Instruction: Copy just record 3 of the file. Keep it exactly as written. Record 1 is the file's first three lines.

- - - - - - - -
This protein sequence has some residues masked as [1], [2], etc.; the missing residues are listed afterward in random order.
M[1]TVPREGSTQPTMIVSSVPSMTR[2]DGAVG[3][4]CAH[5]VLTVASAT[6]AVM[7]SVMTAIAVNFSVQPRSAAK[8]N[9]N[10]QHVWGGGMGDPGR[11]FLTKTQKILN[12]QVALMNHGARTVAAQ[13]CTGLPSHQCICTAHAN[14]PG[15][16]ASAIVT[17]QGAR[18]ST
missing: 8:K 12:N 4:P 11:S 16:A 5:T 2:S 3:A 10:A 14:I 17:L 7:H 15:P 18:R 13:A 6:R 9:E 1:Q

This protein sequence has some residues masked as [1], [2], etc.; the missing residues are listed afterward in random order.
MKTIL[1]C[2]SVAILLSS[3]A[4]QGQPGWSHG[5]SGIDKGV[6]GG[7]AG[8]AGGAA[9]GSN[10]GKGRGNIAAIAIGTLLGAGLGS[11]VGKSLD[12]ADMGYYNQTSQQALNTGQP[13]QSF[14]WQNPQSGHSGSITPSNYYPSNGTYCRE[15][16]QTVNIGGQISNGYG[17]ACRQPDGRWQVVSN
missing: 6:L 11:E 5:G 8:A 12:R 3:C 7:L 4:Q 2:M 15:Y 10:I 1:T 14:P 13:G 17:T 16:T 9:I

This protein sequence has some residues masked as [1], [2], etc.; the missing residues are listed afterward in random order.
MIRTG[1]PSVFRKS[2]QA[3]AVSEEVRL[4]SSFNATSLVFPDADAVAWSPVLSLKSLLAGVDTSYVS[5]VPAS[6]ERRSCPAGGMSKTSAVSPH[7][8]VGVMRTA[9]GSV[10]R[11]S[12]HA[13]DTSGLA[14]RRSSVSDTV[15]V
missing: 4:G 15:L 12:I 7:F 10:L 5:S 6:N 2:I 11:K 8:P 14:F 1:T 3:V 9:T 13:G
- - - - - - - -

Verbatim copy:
This protein sequence has some residues masked as [1], [2], etc.; the missing residues are listed afterward in random order.
MIRTG[1]PSVFRKS[2]QA[3]AVSEEVRL[4]SSFNATSLVFPDADAVAWSPVLSLKSLLAGVDTSYVS[5]VPAS[6]ERRSCPAGGMSKTSAVSPH[7][8]VGVMRTA[9]GSV[10]R[11]S[12]HA[13]DTSGLA[14]RRSSVSDTV[15]V
missing: 4:G 15:L 12:I 7:F 10:L 5:S 6:N 2:I 11:K 8:P 14:F 1:T 3:V 9:T 13:G